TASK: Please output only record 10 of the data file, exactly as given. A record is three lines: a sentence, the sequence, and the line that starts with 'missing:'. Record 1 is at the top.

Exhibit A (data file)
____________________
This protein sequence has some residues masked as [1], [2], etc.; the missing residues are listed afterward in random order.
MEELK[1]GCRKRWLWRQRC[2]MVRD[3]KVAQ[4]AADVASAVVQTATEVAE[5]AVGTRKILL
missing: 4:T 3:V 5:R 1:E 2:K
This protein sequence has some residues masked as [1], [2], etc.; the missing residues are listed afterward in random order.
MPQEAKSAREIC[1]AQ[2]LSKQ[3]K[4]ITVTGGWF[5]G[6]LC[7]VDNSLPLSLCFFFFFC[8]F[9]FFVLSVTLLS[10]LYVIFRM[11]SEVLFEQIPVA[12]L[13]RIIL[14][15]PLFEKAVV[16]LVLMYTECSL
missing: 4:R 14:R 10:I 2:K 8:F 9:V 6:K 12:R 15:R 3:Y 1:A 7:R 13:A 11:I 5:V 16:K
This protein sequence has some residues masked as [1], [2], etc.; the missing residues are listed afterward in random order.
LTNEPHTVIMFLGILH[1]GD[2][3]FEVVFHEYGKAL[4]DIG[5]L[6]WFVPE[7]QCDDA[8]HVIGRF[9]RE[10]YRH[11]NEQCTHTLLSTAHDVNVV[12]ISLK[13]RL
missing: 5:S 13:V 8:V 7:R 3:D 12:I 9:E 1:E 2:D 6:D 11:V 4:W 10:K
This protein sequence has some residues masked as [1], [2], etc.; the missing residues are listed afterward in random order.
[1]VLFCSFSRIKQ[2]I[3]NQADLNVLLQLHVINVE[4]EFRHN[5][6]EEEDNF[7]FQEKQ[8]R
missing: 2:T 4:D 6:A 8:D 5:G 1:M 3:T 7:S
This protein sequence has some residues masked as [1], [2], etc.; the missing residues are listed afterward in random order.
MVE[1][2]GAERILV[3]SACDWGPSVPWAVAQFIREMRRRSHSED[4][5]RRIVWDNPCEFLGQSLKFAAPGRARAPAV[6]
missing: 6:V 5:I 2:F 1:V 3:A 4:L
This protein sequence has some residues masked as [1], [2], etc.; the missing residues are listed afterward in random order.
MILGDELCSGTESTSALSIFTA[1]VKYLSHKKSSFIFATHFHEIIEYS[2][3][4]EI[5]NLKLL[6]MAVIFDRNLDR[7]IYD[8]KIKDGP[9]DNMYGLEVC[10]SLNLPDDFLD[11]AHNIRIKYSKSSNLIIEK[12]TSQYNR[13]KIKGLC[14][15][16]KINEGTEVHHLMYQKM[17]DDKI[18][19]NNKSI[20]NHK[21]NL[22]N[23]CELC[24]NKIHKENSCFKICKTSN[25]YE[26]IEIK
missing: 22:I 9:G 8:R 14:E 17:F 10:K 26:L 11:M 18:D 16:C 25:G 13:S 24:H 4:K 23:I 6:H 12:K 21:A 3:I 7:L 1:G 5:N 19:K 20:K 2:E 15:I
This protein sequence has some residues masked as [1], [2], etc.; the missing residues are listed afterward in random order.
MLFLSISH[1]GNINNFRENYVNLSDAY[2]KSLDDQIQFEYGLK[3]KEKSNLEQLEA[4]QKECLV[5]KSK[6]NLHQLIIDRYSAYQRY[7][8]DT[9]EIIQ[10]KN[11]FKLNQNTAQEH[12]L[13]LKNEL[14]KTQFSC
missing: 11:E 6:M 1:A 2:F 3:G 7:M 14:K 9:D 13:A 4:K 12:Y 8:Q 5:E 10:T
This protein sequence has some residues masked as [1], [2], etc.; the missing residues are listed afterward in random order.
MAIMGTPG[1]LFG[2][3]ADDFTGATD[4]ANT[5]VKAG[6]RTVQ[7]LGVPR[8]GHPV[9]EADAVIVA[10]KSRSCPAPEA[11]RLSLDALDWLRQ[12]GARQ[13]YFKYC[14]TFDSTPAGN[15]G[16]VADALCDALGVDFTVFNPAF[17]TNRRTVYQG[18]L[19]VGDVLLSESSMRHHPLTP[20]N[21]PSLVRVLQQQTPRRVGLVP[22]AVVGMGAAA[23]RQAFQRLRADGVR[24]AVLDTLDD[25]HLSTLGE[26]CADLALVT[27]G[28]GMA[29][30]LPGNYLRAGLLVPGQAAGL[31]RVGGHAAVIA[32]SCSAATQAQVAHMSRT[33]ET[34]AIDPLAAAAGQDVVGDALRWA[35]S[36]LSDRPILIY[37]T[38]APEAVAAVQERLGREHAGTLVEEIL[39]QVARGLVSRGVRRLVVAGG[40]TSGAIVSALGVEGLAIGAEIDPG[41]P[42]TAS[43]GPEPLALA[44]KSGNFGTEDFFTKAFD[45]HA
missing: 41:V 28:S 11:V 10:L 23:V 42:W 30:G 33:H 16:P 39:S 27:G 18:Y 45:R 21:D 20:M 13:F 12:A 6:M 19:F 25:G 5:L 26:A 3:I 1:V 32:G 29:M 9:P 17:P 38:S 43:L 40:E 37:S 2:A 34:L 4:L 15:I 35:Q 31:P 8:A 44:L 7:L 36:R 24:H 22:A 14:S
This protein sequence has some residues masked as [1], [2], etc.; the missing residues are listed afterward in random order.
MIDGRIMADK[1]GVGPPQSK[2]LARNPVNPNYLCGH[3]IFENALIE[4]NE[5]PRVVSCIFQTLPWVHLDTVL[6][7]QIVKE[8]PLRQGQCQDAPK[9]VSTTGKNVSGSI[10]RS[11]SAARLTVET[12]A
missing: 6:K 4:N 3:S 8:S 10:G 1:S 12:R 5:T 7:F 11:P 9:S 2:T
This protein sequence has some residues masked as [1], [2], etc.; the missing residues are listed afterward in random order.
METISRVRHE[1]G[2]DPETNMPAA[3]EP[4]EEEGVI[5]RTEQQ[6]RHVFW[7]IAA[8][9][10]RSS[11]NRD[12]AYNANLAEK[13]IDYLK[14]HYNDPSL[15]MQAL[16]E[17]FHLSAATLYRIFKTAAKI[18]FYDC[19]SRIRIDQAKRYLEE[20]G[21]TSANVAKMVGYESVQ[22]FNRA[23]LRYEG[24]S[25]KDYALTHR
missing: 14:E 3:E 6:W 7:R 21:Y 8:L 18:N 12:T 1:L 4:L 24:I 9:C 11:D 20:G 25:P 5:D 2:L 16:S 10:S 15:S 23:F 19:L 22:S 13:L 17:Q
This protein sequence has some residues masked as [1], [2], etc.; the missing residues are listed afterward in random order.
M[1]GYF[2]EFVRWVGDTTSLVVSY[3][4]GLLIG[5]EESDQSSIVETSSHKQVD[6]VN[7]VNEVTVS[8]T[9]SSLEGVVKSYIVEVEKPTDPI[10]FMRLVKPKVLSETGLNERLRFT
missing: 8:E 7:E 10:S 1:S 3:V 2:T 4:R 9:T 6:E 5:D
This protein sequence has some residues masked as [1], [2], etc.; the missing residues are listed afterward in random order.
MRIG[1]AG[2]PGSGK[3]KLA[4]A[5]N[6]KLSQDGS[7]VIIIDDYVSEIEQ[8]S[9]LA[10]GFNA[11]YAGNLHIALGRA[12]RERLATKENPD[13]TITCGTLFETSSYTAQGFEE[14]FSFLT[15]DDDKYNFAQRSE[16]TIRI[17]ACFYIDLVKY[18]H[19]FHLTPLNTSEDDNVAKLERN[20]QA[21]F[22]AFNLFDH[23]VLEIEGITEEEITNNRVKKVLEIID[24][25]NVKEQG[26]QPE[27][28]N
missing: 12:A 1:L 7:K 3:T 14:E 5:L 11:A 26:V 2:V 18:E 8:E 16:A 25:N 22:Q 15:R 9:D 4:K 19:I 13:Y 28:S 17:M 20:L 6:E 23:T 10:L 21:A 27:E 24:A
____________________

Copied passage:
This protein sequence has some residues masked as [1], [2], etc.; the missing residues are listed afterward in random order.
METISRVRHE[1]G[2]DPETNMPAA[3]EP[4]EEEGVI[5]RTEQQ[6]RHVFW[7]IAA[8][9][10]RSS[11]NRD[12]AYNANLAEK[13]IDYLK[14]HYNDPSL[15]MQAL[16]E[17]FHLSAATLYRIFKTAAKI[18]FYDC[19]SRIRIDQAKRYLEE[20]G[21]TSANVAKMVGYESVQ[22]FNRA[23]LRYEG[24]S[25]KDYALTHR
missing: 14:E 3:E 6:W 7:R 21:Y 8:L 18:N 12:T 1:L 4:L 24:I 9:C 11:D 20:G 25:P 5:D 2:L 16:S 10:S 15:S 23:F 19:L 22:S 13:L 17:Q